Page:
Moreover it was clear that the 2008 success was not a fluke. Since the late 1990s Aegis has achieved a success rate of over 80 percent during live test firings. So now many countries want Aegis ABM equipped ships for protection. The Aegis system was designed to operate aboard warships (cruisers and destroyers that have been equipped with the special software that enables the AEGIS radar system to detect and track incoming ballistic missiles). Currently, the U.S. Navy has 30 ships with the Aegis anti-missile system. There are over 100 American and foreign warships equipped with Aegis, but less than half of them had the software mods and anti-missile missiles that enable them to shoot down ballistic missiles and low-orbit satellites. Converting an Aegis ship to Aegis ABM costs about $15 million, mainly for new software and a few new hardware items. This is seen as a safe investment.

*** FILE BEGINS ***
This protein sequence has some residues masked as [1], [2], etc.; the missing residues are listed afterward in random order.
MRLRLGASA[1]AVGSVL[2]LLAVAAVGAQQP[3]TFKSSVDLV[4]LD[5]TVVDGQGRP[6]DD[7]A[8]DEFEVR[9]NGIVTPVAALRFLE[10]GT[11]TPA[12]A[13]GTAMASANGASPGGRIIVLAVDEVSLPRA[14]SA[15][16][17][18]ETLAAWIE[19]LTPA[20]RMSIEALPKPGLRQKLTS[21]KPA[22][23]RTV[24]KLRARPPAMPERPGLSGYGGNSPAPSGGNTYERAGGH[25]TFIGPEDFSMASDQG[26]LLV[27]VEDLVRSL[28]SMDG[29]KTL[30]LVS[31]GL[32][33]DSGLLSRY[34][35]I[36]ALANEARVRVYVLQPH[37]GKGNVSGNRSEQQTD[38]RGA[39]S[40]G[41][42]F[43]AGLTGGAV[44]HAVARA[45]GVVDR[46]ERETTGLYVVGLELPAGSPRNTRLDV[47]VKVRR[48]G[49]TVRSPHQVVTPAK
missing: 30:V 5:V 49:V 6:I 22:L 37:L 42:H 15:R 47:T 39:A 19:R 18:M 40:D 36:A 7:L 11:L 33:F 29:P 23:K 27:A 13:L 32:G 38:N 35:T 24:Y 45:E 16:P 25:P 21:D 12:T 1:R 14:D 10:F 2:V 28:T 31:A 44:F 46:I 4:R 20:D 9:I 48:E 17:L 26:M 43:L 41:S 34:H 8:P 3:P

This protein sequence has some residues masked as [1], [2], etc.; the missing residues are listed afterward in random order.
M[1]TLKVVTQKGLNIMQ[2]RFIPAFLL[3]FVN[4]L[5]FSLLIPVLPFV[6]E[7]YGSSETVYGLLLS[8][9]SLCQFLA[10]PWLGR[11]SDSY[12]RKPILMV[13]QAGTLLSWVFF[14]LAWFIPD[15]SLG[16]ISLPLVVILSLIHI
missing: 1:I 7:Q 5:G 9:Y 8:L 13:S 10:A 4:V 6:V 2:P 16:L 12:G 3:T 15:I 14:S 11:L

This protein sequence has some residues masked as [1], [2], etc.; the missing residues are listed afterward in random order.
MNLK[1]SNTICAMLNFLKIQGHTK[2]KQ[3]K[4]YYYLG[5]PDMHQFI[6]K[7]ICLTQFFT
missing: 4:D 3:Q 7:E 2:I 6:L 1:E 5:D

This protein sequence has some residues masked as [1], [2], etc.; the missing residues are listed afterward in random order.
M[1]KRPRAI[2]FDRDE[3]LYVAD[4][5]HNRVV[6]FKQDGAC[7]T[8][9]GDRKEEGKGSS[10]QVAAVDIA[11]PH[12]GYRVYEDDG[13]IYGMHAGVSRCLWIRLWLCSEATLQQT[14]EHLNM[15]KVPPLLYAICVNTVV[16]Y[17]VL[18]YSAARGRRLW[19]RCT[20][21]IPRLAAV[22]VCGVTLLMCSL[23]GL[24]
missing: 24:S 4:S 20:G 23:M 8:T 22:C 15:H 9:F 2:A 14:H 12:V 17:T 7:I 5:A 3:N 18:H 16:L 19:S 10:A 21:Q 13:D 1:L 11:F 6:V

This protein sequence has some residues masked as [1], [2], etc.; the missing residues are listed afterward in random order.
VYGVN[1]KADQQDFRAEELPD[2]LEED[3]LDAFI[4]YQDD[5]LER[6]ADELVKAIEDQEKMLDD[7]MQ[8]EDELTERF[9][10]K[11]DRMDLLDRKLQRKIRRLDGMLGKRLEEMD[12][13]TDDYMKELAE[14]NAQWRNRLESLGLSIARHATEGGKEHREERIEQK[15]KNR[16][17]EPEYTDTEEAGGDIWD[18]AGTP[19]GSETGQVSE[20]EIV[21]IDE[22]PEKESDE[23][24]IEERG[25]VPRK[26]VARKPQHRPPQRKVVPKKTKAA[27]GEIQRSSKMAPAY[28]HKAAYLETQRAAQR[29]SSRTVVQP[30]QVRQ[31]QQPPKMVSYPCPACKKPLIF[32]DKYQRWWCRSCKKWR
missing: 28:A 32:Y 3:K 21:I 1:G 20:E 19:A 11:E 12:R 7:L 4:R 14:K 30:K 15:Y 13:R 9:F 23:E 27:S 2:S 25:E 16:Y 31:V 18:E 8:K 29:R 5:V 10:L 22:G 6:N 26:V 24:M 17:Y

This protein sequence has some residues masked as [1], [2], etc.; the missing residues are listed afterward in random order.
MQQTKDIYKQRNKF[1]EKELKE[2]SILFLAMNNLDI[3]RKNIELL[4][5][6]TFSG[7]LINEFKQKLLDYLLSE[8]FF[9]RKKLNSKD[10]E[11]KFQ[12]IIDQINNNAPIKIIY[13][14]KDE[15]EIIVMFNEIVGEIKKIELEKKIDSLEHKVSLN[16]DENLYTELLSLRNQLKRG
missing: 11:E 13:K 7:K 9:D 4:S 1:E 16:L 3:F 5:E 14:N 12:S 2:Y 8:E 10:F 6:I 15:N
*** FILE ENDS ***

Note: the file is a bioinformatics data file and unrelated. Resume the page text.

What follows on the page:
To knock down ballistic missiles Aegis uses two similar models of the U.S. Navy Standard anti-aircraft missile, in addition to a modified (to track incoming ballistic missiles) version of the Aegis radar system. The anti-missile missile is the RIM-161A, also known as the Standard Missile 3 (or SM-3). It has a range of over 500 kilometers and max altitude of over 160 kilometers. The Standard 3 is based on the anti-missile version of the Standard 2 (SM-2 Block IV). This SM-2 missile turned out to be effective against ballistic missile warheads that are closer to their target. One test saw a SM-2 Block IV missile destroy a warhead that was only 19 kilometers up. An SM-3 missile can destroy a warhead that is more than 200 kilometers up. But the SM-3 is only good for anti-missile work, while the SM-2 Block IV can be used against both ballistic missiles and aircraft. The SM-2 Block IV also costs less than half what an SM-3 costs.